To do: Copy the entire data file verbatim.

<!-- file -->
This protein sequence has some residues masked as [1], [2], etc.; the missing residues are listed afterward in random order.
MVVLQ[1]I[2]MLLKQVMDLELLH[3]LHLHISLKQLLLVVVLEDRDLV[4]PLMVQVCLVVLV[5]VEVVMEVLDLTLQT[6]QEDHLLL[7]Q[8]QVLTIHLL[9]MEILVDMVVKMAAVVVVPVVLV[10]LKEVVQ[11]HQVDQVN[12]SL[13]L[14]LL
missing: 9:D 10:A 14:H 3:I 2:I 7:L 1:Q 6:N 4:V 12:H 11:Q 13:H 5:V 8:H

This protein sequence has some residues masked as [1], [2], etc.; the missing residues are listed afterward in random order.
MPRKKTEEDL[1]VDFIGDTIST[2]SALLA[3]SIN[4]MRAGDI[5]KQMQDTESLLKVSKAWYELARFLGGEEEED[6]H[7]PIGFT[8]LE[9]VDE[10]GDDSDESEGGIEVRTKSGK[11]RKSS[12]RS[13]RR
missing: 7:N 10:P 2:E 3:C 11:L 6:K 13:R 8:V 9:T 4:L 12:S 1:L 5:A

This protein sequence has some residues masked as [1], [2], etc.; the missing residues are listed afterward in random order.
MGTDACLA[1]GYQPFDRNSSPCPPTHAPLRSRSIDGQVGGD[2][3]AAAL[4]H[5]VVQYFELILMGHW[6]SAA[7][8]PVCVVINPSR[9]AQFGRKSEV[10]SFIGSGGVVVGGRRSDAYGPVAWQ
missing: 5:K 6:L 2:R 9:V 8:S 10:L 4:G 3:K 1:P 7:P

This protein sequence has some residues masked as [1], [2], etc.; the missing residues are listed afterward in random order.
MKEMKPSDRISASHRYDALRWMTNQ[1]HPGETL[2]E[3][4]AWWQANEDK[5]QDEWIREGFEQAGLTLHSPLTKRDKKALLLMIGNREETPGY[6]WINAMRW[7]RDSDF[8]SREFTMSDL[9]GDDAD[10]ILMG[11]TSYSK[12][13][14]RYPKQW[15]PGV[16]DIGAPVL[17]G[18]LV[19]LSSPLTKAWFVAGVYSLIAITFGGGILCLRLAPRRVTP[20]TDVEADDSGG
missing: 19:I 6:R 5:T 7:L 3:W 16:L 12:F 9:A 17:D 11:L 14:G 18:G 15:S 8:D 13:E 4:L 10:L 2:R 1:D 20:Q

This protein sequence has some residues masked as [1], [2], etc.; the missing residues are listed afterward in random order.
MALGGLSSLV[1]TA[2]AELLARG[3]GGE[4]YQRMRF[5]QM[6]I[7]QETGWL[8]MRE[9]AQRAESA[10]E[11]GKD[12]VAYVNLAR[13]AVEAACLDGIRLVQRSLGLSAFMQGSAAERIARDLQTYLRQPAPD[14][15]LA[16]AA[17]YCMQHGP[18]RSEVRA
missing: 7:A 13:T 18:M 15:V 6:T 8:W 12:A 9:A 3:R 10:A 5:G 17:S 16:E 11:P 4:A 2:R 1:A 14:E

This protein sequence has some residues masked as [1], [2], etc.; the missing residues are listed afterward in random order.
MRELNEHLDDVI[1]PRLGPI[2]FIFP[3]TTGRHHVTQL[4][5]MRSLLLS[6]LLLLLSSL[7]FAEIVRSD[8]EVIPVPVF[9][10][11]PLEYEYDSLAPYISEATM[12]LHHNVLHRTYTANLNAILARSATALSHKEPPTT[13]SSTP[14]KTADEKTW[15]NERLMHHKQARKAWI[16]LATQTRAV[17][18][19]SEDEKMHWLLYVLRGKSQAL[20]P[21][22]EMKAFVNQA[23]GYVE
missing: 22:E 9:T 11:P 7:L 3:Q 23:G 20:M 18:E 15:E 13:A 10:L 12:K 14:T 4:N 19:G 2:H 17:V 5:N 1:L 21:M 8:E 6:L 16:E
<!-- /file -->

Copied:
This protein sequence has some residues masked as [1], [2], etc.; the missing residues are listed afterward in random order.
MVVLQ[1]I[2]MLLKQVMDLELLH[3]LHLHISLKQLLLVVVLEDRDLV[4]PLMVQVCLVVLV[5]VEVVMEVLDLTLQT[6]QEDHLLL[7]Q[8]QVLTIHLL[9]MEILVDMVVKMAAVVVVPVVLV[10]LKEVVQ[11]HQVDQVN[12]SL[13]L[14]LL
missing: 9:D 10:A 14:H 3:I 2:I 7:L 1:Q 6:N 4:V 12:H 11:Q 13:H 5:V 8:H

This protein sequence has some residues masked as [1], [2], etc.; the missing residues are listed afterward in random order.
MPRKKTEEDL[1]VDFIGDTIST[2]SALLA[3]SIN[4]MRAGDI[5]KQMQDTESLLKVSKAWYELARFLGGEEEED[6]H[7]PIGFT[8]LE[9]VDE[10]GDDSDESEGGIEVRTKSGK[11]RKSS[12]RS[13]RR
missing: 7:N 10:P 2:E 3:C 11:L 6:K 13:R 8:V 9:T 4:L 12:S 1:L 5:A

This protein sequence has some residues masked as [1], [2], etc.; the missing residues are listed afterward in random order.
MGTDACLA[1]GYQPFDRNSSPCPPTHAPLRSRSIDGQVGGD[2][3]AAAL[4]H[5]VVQYFELILMGHW[6]SAA[7][8]PVCVVINPSR[9]AQFGRKSEV[10]SFIGSGGVVVGGRRSDAYGPVAWQ
missing: 5:K 6:L 2:R 9:V 8:S 10:L 4:G 3:K 1:P 7:P

This protein sequence has some residues masked as [1], [2], etc.; the missing residues are listed afterward in random order.
MKEMKPSDRISASHRYDALRWMTNQ[1]HPGETL[2]E[3][4]AWWQANEDK[5]QDEWIREGFEQAGLTLHSPLTKRDKKALLLMIGNREETPGY[6]WINAMRW[7]RDSDF[8]SREFTMSDL[9]GDDAD[10]ILMG[11]TSYSK[12][13][14]RYPKQW[15]PGV[16]DIGAPVL[17]G[18]LV[19]LSSPLTKAWFVAGVYSLIAITFGGGILCLRLAPRRVTP[20]TDVEADDSGG
missing: 19:I 6:R 5:T 7:L 3:W 16:L 12:F 9:A 17:D 11:L 14:G 18:G 15:S 8:D 13:E 4:L 10:L 2:R 1:D 20:Q

This protein sequence has some residues masked as [1], [2], etc.; the missing residues are listed afterward in random order.
MALGGLSSLV[1]TA[2]AELLARG[3]GGE[4]YQRMRF[5]QM[6]I[7]QETGWL[8]MRE[9]AQRAESA[10]E[11]GKD[12]VAYVNLAR[13]AVEAACLDGIRLVQRSLGLSAFMQGSAAERIARDLQTYLRQPAPD[14][15]LA[16]AA[17]YCMQHGP[18]RSEVRA
missing: 7:A 13:T 18:M 15:V 6:T 8:W 12:A 9:A 3:R 10:A 5:G 17:S 16:E 11:P 4:A 2:R 1:A 14:E

This protein sequence has some residues masked as [1], [2], etc.; the missing residues are listed afterward in random order.
MRELNEHLDDVI[1]PRLGPI[2]FIFP[3]TTGRHHVTQL[4][5]MRSLLLS[6]LLLLLSSL[7]FAEIVRSD[8]EVIPVPVF[9][10][11]PLEYEYDSLAPYISEATM[12]LHHNVLHRTYTANLNAILARSATALSHKEPPTT[13]SSTP[14]KTADEKTW[15]NERLMHHKQARKAWI[16]LATQTRAV[17][18][19]SEDEKMHWLLYVLRGKSQAL[20]P[21][22]EMKAFVNQA[23]GYVE
missing: 22:E 9:T 11:P 7:L 3:Q 23:G 20:M 18:E 15:E 13:A 10:L 12:K 14:T 4:N 19:G 2:H 17:V 5:N 1:L 21:M 8:E 6:L 16:E